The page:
The Delivery Man is a slow and slightly dull movie. Directed by Ken Scott and starring Vince Vaughn (of Wedding Crashers and Swingers fame) with Cobie Smulders (Avengers and the upcoming Captain America: The Winter Soldier). The movie opens with a few scenes of a man whose life is going nowhere. He lives a dull and boring life with a dead-end job. His family finds him incompetent at his job. His girlfriend thinks that he is just a dead-beat. The only thing going for him is that he doesn’t have any kids. But he soon gets the shock of his life. He is revealed to be the biological father of 533 children through artificial insemination and 142 of them have filed a lawsuit for his identity. The movie is a remake of Starbuck (2011), a Canadian film.
Vince Vaughn gives a very toned-down performance. However, the character’s growth is not shown well. The whole concept is that a child makes a father of a man. You are left feeling that he could have attached more emotion to the performance. In the entire movie, there are very few scenes without him. However, this hasn’t worked to his benefit. Vince Vaughn’s character, David is just going through the motions. Cobie Smulders is just there for a few moments. Her character, Emma is mainly required to enable the audience to see the supposed growth of David. Chris Pratt does an adequate job of being David’s friend Brett. The funniest lines are actually spoken by Brett. The various children portrayed in the film are token performances. Due to the fact that it’s about 142 of them, we just get to see the stories of 6 of them. The relation between Vince’s David and his father in the film could have been explored even further. There isn’t any part of the movie that shows the audience the reasons for David’s seemingly bad choices. The audience is just left feeling that the movie had a lot of promise but falls just short of it.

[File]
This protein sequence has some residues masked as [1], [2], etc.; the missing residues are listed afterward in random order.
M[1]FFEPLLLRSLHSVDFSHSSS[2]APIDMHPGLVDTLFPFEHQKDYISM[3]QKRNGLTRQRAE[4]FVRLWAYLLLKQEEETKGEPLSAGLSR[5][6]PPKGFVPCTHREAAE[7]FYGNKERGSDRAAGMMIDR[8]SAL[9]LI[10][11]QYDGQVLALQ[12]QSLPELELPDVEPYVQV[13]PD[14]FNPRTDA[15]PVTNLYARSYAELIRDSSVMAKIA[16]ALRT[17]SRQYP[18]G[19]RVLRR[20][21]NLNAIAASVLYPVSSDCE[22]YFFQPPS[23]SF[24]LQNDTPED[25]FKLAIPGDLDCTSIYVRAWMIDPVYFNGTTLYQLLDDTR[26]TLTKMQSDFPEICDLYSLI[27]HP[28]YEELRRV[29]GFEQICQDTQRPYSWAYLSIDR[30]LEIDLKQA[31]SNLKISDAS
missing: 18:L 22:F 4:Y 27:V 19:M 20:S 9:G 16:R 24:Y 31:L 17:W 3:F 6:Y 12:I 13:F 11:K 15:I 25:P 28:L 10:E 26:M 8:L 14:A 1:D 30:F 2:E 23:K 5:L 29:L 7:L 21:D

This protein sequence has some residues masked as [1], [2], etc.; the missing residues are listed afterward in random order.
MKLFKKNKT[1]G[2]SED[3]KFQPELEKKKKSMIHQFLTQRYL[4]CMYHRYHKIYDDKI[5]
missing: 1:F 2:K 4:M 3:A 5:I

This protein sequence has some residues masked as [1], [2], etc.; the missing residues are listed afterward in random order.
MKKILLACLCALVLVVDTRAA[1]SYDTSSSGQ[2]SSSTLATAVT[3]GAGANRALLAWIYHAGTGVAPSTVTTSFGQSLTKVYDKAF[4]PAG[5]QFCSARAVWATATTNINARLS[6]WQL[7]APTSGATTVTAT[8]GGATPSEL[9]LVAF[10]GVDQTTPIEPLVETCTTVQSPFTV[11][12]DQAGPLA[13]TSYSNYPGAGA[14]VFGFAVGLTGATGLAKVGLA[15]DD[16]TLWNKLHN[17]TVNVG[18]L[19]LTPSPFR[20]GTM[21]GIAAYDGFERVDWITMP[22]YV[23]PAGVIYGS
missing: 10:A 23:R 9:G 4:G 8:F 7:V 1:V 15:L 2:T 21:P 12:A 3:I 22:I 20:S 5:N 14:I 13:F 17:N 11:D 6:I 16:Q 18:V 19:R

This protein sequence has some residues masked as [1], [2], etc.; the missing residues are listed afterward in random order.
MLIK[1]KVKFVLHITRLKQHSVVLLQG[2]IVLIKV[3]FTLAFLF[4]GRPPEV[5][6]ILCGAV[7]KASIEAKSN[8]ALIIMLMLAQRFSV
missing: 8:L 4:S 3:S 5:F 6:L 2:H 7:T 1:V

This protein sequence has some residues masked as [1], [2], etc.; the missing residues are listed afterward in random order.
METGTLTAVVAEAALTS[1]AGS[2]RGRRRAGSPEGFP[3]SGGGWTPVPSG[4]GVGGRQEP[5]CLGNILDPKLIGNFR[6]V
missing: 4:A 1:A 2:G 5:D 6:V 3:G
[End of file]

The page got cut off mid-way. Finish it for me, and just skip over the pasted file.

On the whole, this is a one-time watch movie. Humour is present in bits. You just get a chuckle or two, in fact. There are a few touching moments. But nothing that reaches in. The emotion doesn’t leave the screen. A movie where token parts are performed, not lived. Delivery Man is a movie where you are left wanting more at the end of it.